What are some major trends in hospital security?
ﬁrst thing we did was to make sure that the clinical
Workplace violence has been an issue with the Emer- staff was a key part of the decision making. You want
gency Nurses Association for some time, and they’ve the system to be easy for them to use, and have the
done a number of studies on this that show it’s on the least impact on their clinical operations. They’re the
rise. The emergency room has become the doctor’s ones who manage the patient population; they have a
ofﬁce. More people are showing up, creating problems better understanding of the functional needs in terms
with overcrowding and long waits. of securing patients within the given space. It has to be
clinically driven, otherwise you end up with a system
More and more states have also reduced funding for
that they won’t use or that creates so many issues that
behavioral health programs, and those folks end up
in the emergency as well. They present challenges for
both Clinical and Security. It’s all driving a lot more I know one hospital that bought a system, and then
trafﬁc than most EDs are designed for. three years later wanted to get away from it because
the nurses hated it — that’s a pretty expensive experi-
Is there a role for technology as part of the solution?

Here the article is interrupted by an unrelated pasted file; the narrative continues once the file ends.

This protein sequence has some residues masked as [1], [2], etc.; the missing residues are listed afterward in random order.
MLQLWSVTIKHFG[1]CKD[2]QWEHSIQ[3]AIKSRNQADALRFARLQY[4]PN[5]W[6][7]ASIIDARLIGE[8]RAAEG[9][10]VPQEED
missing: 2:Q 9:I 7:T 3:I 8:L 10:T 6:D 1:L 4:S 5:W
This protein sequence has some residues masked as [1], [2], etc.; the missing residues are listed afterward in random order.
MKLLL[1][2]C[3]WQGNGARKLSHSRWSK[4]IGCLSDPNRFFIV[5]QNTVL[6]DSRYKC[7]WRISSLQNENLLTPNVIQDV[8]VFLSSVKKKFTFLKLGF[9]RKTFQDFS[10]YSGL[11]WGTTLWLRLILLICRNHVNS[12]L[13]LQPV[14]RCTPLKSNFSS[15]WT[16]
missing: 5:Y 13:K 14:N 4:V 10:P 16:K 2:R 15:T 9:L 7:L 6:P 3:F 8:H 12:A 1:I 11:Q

ment for not having the clinical folks in up front. ■
Well, the healthcare security industry is always looking
at how to maximize our resources. Most of the dollars
go to the human resource side, and we’re ﬁnding better
ways to manage, and have better control over, the
security situation through technology. For example, The case for electronic
integration of access control systems with CCTV and
infant protection systems provides you with 24/7
coverage that can maximize your resources. with Beth Dyer, RN
Clinical Educator, Stanley Healthcare
What other trends do you see?
Tuesday, October 18 11:00 AM ET
One of the things that I think we’re missing the boat
on is asset protection. This is a very high-dollar inven- E-mail ByYourSide@stanleyworks.com to
tory industry, and yet there doesn’t seem to be as tight sign up. ■